I don't believe mermaids exist.
Having said that, there are plenty of interesting stories that are fairly hard to explain away (i.e., you might choose to just dismiss them out of
hand, but they are hard to debunk).
The case of The Orford Merman
has always fascinated me. The reason
being that it dates from the 12th Century, but doesn't seem to be related to any existing folklore of the time.
If it was a folktale, it was never recorded anywhere else in the world, let alone the UK. And it completely lacks the usual trappings of a story about
merfolk - the 'merman' wasn't fishlike at all, he didn't sing alluring songs, or comb his hair or beard, and didn't lead anyone to an undersea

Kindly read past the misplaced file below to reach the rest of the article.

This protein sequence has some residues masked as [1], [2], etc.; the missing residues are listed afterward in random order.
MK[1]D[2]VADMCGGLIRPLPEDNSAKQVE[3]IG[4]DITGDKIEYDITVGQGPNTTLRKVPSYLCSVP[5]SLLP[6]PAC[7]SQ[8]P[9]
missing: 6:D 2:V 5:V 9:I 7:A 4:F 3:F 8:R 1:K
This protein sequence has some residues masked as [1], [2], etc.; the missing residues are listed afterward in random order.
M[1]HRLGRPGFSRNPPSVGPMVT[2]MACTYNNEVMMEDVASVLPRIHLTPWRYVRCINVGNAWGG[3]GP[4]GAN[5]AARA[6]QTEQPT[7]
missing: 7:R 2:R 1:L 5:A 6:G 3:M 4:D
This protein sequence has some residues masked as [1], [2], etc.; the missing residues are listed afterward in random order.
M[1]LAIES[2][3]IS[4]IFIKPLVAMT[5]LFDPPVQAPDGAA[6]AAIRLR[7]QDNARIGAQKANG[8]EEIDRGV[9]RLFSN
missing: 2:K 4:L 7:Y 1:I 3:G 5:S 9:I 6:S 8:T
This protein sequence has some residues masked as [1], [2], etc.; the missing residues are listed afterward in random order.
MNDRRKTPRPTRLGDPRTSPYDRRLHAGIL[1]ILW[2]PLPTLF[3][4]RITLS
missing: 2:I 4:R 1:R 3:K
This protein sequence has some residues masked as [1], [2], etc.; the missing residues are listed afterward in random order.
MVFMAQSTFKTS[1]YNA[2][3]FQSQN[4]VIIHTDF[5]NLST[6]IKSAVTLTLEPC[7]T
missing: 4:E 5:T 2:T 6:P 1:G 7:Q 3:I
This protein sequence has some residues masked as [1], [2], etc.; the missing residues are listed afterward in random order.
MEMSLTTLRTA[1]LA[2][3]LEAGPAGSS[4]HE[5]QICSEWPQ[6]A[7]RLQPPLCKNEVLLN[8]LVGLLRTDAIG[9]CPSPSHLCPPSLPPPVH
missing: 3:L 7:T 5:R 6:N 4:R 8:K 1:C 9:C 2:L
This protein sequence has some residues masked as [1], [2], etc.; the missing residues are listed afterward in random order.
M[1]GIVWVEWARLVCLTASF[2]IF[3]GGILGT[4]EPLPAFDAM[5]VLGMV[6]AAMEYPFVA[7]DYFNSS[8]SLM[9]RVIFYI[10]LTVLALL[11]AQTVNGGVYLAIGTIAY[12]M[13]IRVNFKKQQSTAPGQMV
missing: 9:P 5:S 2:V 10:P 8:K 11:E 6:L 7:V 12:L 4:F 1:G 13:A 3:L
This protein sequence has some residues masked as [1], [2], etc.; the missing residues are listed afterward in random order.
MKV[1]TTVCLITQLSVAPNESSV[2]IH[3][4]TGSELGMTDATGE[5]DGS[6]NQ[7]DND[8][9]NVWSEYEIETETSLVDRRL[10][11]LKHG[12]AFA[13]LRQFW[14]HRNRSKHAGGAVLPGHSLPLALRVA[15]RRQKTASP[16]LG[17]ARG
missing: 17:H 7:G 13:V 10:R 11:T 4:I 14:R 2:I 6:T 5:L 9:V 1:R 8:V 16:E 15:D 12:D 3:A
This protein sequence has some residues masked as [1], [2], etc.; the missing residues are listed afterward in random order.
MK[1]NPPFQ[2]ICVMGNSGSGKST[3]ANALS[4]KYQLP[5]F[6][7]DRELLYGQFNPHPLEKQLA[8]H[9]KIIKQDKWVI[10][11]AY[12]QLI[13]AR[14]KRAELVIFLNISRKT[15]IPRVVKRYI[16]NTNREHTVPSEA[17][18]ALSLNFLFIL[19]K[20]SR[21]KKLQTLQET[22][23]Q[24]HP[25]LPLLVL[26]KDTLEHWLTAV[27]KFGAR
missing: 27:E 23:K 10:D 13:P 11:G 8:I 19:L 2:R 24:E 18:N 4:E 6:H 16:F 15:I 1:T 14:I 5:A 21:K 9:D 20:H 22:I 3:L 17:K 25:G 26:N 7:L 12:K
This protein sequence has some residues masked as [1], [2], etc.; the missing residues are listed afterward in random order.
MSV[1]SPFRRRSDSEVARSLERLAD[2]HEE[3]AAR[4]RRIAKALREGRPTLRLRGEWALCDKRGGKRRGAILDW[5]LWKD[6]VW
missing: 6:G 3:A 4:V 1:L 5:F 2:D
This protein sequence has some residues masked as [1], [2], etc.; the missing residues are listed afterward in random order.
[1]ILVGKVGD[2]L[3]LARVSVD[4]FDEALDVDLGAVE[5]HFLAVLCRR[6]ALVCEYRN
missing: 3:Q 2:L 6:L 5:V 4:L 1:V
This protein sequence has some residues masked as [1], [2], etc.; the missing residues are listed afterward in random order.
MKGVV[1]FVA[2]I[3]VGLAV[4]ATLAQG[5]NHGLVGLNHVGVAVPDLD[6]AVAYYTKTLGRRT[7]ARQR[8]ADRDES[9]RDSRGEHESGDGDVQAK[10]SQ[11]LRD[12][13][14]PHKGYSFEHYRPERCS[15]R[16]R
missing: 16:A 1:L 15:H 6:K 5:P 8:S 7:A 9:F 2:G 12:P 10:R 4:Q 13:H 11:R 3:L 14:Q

kingdom, or reveal the whereabouts of hidden treasure.
Moreover, even though the chronicler who recorded the merman story (Ralph of Coggeshall) was a monk, there is no apparent attempt to impose any kind
of Christian moral on the story, or draw any moral lesson from it. The only religious touch is the observation that the merman didn't behave
appropriately in church, with the implication that he didn't know he was meant to. And that's halfway through the story and Ralph doesn't make any
great deal out of the incident.
In fact, there's a sort of ordinary and pointless quality to the story. (Spoiler: Fishermen catch a merman, bring him to land, can't figure out what
to do with him, let him go swimming in the sea, and he escapes. Then, and this is the odd bit, he voluntarily comes back, stays for a few weeks, and
then escapes again and disappears).
As I say, I don't believe it for one minute, but thought I'd give it an airing on this thread, for what it's worth.
The rest of the blog I've linked to in the above has other merfolk tales from antiquity, if you're in the mood for that sort of thing.